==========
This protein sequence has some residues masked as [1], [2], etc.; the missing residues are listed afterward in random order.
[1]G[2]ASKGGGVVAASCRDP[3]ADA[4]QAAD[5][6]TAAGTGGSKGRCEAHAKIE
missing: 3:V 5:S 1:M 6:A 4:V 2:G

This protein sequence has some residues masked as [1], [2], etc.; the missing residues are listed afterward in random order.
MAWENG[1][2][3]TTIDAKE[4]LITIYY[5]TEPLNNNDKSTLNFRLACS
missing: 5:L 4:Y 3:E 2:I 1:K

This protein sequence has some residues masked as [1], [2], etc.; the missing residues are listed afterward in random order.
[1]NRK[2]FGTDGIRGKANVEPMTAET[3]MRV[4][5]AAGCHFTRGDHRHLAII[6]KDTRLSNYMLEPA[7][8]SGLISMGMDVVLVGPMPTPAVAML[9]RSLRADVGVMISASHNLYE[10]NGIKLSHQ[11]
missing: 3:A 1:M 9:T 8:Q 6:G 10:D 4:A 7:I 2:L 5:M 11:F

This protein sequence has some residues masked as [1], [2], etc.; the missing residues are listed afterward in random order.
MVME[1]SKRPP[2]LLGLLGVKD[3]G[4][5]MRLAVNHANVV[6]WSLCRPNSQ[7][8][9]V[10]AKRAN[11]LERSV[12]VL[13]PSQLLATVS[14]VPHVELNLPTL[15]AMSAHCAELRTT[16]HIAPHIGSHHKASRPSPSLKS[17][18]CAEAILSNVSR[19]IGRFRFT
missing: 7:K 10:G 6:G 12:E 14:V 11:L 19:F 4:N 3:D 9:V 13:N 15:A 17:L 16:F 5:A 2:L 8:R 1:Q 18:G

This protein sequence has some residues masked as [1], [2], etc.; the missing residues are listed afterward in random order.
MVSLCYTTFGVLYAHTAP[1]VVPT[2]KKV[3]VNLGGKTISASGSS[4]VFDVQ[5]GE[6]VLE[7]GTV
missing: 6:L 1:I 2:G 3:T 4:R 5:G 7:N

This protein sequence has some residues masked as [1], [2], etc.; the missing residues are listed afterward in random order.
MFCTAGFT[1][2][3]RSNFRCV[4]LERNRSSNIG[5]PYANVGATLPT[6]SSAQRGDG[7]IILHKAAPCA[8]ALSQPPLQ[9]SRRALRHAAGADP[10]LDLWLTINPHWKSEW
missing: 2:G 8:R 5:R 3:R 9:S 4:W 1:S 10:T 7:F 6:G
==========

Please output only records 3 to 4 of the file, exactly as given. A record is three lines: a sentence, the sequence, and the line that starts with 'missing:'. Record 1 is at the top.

This protein sequence has some residues masked as [1], [2], etc.; the missing residues are listed afterward in random order.
[1]NRK[2]FGTDGIRGKANVEPMTAET[3]MRV[4][5]AAGCHFTRGDHRHLAII[6]KDTRLSNYMLEPA[7][8]SGLISMGMDVVLVGPMPTPAVAML[9]RSLRADVGVMISASHNLYE[10]NGIKLSHQ[11]
missing: 3:A 1:M 9:T 8:Q 6:G 10:D 4:A 7:I 2:L 5:M 11:F

This protein sequence has some residues masked as [1], [2], etc.; the missing residues are listed afterward in random order.
MVME[1]SKRPP[2]LLGLLGVKD[3]G[4][5]MRLAVNHANVV[6]WSLCRPNSQ[7][8][9]V[10]AKRAN[11]LERSV[12]VL[13]PSQLLATVS[14]VPHVELNLPTL[15]AMSAHCAELRTT[16]HIAPHIGSHHKASRPSPSLKS[17][18]CAEAILSNVSR[19]IGRFRFT
missing: 7:K 10:G 6:G 12:E 14:V 11:L 19:F 4:N 3:D 9:V 13:N 15:A 17:L 16:F 5:A 2:L 8:R 1:Q 18:G